‘Five Feet Apart’ delivers powerful teen drama mixed with imaginative comedy

Parker Otto

There are films which are beyond predictable with a plot containing zero surprises. Thankfully, “Five Feet Apart” is not that kind of film. Instead, it’s a film about life in the face of death and about an undying love despite significant obstacles.

The film centers on Stella, played by Haley Lu Richardson, who suffers from the lung disease cystic fibrosis. While in the hospital for a drug test, she encounters fellow patient Will, played by Cole Sprouse. The two become friends and fall in love but, due to the nature of their disease, they can not be within six feet of each other otherwise they risk dying.

Haley Lu Richardson is no stranger to teenage dramedies having starred in 2016’s “The Edge of Seventeen” as the best friend of Hailee Steinfeld’s protagonist. In this film, Richardson is able to show her full dramatic capabilities as a terminal patient. The best parts of her performance are often without dialogue and are from her facial expressions. One scene sees her verbally incapacitated by a breathing tube leading her eyes to tell the audience what is occuring.

She has a need to control everything which is understandable given how much she needs to do to stay in good shape. This obsession with health leads her to Will who is the opposite with a negative aspect on the disease and the two decide to take treatments together.

Will’s characterization is good excluding his first ten minutes on screen. When they first meet, Stella sees him as a nonconformist but he never does anything that rebellious. All he does is not take treatments. Randall McMurphy he ain’t. Thankfully, he grows up quick and is more likeable for the rest of the film. He is shown to be a fine artist and creates beautiful drawings which are visual metaphors for the plot at hand. In this instance, a picture is worth a thousand words.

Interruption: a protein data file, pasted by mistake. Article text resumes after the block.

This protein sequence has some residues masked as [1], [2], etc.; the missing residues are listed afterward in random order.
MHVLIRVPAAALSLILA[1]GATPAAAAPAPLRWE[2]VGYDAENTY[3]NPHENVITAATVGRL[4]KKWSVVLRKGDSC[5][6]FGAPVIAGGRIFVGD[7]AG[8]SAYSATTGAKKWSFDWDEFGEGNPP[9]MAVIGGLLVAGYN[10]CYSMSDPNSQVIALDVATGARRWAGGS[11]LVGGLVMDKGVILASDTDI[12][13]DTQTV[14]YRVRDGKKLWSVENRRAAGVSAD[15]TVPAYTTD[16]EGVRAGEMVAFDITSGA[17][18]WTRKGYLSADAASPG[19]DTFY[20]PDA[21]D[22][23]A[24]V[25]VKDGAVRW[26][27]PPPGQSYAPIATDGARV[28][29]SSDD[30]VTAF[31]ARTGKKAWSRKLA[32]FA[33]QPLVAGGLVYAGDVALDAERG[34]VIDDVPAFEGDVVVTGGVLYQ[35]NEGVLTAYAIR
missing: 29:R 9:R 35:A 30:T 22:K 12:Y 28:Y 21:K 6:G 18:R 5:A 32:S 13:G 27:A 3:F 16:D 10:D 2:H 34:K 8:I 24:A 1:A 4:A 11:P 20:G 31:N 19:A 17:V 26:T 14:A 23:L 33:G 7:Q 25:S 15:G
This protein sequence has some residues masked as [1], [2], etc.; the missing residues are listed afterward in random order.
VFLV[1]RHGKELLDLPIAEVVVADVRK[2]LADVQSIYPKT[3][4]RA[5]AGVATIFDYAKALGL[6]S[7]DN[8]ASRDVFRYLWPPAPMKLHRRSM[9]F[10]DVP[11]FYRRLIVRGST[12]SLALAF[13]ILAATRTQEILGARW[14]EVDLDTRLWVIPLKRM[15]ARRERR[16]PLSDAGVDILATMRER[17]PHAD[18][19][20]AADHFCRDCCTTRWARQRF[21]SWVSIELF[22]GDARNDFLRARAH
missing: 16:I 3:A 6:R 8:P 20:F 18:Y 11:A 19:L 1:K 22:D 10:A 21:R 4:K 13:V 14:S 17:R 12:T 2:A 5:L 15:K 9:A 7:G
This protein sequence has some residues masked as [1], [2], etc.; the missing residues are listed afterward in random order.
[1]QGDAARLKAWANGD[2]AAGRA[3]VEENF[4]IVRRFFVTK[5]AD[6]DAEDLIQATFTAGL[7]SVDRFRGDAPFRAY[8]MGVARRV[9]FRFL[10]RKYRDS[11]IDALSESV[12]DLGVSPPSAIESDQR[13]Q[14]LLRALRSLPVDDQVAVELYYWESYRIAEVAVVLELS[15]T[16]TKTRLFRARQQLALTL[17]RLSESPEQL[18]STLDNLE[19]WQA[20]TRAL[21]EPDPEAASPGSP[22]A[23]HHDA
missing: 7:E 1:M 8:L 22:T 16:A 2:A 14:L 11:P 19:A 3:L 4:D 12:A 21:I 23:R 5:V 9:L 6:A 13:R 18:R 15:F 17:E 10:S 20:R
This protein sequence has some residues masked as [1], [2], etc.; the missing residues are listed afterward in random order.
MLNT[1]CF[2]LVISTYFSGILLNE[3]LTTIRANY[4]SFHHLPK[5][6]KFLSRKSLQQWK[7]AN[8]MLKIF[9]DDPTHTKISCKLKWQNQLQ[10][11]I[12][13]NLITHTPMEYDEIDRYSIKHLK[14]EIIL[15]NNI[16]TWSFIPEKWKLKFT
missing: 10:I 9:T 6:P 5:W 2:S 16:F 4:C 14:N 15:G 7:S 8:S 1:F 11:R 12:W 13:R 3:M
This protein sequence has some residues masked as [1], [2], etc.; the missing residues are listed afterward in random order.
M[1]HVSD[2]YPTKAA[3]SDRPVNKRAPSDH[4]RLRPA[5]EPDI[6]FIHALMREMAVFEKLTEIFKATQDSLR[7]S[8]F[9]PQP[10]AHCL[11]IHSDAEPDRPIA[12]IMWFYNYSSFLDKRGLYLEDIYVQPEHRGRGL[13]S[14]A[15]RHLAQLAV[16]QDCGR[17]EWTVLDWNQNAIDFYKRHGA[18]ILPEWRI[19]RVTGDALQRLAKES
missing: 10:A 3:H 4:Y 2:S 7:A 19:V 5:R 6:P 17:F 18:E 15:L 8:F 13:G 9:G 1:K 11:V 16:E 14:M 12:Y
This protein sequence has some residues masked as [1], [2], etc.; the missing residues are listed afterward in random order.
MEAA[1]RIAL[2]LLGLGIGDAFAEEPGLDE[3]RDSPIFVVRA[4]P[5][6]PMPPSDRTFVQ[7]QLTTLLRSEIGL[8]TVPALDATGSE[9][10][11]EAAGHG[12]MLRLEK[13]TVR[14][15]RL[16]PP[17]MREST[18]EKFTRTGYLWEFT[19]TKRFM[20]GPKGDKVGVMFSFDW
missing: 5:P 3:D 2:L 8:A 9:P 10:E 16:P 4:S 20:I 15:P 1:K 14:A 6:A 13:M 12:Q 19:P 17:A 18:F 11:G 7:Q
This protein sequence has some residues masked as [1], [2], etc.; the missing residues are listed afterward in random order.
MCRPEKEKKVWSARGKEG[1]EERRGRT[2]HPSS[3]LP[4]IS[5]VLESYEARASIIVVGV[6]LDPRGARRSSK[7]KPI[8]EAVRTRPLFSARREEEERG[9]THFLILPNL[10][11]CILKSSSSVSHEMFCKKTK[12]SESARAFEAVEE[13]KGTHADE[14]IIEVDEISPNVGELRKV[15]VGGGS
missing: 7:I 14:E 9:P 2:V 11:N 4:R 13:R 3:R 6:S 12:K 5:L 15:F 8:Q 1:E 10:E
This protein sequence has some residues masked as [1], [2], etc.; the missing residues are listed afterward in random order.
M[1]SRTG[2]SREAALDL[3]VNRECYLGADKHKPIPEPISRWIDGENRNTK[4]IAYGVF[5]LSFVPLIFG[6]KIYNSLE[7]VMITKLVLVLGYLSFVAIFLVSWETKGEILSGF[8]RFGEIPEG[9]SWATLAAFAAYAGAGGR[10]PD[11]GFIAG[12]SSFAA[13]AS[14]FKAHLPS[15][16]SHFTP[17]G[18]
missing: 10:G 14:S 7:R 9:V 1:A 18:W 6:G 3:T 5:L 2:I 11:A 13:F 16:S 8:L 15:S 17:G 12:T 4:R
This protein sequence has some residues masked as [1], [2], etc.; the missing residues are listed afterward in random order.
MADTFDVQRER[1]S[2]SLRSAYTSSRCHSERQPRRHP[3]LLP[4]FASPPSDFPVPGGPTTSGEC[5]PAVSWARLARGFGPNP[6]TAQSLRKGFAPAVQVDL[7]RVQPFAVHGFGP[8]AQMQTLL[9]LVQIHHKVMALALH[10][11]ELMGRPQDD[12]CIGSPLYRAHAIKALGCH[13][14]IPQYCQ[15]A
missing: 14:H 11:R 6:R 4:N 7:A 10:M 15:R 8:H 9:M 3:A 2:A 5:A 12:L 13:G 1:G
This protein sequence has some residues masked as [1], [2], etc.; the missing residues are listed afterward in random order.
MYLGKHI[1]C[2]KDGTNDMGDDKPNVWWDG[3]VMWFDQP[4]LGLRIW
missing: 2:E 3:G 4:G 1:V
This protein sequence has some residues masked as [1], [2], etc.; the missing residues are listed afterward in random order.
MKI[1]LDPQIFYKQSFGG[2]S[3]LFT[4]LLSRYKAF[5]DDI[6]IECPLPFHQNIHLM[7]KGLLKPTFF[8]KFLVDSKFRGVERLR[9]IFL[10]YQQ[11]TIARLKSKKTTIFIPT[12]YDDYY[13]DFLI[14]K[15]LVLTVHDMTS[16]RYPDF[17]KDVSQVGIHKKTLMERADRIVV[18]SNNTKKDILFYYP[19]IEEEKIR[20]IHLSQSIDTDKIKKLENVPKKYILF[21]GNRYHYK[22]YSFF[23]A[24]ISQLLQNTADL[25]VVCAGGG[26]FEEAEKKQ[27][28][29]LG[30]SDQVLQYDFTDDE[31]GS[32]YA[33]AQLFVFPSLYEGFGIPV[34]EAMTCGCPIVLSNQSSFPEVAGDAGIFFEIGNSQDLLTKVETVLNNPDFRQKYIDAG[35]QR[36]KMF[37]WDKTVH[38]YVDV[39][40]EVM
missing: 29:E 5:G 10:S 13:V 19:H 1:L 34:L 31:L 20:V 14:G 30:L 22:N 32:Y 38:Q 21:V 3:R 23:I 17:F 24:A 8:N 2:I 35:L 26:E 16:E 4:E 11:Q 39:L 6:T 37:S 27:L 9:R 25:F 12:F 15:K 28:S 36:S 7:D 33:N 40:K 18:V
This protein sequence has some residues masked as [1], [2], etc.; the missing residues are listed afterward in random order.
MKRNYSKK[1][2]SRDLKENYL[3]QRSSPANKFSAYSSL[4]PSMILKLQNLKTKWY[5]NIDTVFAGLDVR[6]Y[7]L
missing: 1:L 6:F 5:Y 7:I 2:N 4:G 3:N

The romance between the pair is fantastic with more chemistry than The Manhattan Project. The film gets creative with romantic gestures including on the first date of Stella and Will. Using a pool cue to keep their distance, the pair grab the ends to mimic holding hands and then Stella puts her end on her shoulder to seem like Will is putting his hand there. This kind of imagery successfully pushes the theme how love can survive any distance no matter how small.

A relatively small supporting cast populates the film including a fellow patient named Poe, played by Moises Arias, who makes a hilarious triangle of friendship with Stella and Will. Kimberly Hebert Gregory also gives a grounded performance as nurse Barb who assists the patients with their day to day medication. Both give the film a wider range of drama and serve an integral part of the protagonist’s lives.

The film was made for seven million dollars, according to Variety, and is mostly set in one location. This confinement works to the film’s advantage by showing the characters always in close proximity, as long as it’s five feet or more, of each other thus building their relationship. Even though the setting is this one hospital, there are many wings and rooms to give the location a complicated personality. Some rooms are intimate spots while others are large places for the cast to gather.

No film is perfect and the biggest sin of “Five Feet Apart” is how it tries to cram much more drama than needed into its third act. Thankfully, it doesn’t tarnish the ending or the first two acts but some plot could have been cut to make a more evenly toned film. The third act, despite its faults, is refreshing with the film taking new directions with the plot instead of staying similar to films like “The Notebook” or “The Fault In Our Stars.”

“Five Feet Apart” is a film with highs and lows but the message of how to love life and others rings true throughout. Richardson leads this film with Sprouse to create a personal story of love with no manipulation or dull cliches but with the right touch of humanity.